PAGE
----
How Should Shooters Best Protect Their Hearing and Ears?

Americans like their guns. Some of this interestin guns derives from TV and movies where policemen, cowboys and villains are sporting their guns with pride and regularly firing at each other. The impression from these images must have been potent, because the US continues to have millions of gun owners who fire them on a regular basis, at shooting ranges or while hunting. But what the movies and television programs didn’t show was that anyone shooting guns on a regular basis most likely spent the last few decades of their lives deaf, or struggling with serious hearing problems.

Noise-induced hearing loss, or NIHL, is a very real concern, and accounts for a sizeable percentage of hearing problems in today’s world. Noise-induced hearing loss has two major sources. Transient high noise levels (for example gunfire or explosions), and sustained high noise levels (for example heavy machinery sounds)

Sound levels are measured on the decibel scale. Zero decibels is total silence. A whisper is around 15 decibels. A normal conversation is around 50 to 60 decibels. The decibel scale is logarithmic. 60 decibels is twice as loud as 50, 70 is four times as loud as 50, and 80 is eight times as loud as 50. Prolonged exposure to sounds exceeding 90 decibels (such as a farm tractor) might cause long term hearing loss in just a few weeks. Comparable ear damage can happen much faster at higher noise levels. It only takes a couple of minutes of sounds at 120 decibels, for example from a rock concert or a jet engine, to result in lasting damage. Gunshots measure 140 decibels.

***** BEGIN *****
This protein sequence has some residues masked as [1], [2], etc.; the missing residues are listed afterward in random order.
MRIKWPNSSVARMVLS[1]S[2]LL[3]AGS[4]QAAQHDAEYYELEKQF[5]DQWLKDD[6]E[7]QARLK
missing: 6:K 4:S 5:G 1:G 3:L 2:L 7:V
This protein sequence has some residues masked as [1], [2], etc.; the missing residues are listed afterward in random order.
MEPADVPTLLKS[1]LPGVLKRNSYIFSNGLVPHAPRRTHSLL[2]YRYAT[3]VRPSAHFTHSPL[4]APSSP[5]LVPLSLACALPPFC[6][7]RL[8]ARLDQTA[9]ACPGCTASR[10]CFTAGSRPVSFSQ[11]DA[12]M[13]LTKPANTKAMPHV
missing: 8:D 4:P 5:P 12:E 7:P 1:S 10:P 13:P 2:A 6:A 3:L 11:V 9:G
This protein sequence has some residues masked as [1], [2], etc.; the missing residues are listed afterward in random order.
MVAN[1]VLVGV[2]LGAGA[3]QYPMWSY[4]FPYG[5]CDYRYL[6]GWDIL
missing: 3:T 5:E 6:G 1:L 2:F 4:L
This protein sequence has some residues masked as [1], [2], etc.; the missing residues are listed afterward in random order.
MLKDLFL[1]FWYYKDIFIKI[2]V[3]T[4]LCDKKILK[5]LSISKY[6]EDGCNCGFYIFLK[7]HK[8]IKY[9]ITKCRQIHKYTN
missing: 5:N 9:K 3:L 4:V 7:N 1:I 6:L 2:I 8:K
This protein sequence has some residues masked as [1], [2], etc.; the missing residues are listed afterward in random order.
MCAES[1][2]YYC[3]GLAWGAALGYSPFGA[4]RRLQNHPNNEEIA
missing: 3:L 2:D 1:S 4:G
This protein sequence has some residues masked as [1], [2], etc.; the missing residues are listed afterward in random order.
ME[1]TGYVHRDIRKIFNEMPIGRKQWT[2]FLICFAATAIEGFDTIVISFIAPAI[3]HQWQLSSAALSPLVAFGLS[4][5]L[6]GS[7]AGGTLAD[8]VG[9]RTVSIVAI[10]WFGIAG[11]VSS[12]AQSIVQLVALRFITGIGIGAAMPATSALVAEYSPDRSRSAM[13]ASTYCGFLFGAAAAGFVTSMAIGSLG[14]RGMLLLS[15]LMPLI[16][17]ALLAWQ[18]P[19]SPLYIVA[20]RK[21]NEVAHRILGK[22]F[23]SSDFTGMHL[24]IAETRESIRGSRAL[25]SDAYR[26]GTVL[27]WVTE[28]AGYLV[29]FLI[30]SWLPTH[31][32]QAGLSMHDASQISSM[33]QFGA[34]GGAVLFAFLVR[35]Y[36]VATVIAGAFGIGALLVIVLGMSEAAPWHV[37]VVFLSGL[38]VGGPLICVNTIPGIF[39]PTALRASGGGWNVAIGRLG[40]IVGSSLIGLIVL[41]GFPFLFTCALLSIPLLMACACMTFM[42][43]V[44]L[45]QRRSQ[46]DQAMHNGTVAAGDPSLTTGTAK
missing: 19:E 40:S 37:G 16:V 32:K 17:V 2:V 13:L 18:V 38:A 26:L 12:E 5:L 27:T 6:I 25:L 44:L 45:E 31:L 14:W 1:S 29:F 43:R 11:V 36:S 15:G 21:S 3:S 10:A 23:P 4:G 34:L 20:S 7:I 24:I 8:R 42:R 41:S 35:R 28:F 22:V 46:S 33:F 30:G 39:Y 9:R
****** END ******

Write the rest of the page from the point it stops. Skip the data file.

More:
One topic that hearing professionals and gun owners concur on is that nobody should be shooting a gun lacking some sort of hearing protection. What type of ear protection is best depends to a certain degree on where you plan to shoot.

If most of your shooting is done at outdoor or indoor gun ranges, your best option at a sensible cost is some form of over-the-ear “muff” type headphones that block transient sounds not only from getting to the inner ear but also from getting to the cochlear bones behind the ear. The over-the-ear muff can be easily combined with in-the-ear foam ear plugs for additional protection. Many shooters will pick in-the-ear foam plugs with a Noise Reduction Rating (NRR) of 30 or more for use with their muffs. On the high end of the price range you will also find electronic noise-cancelling headphones developed especially for shooters, which are pricy but which will offer the maximum levels of protection. Electronic noise-cancelling headphones have the added benefit of allowing you to hear normal conversations while blocking out the transient gunshots.

So if you have fun with firing guns, before your next trip to the range, talk to a hearing care professional about hearing protection. Then adhere to the advice they give, while you can still hear them talking to you.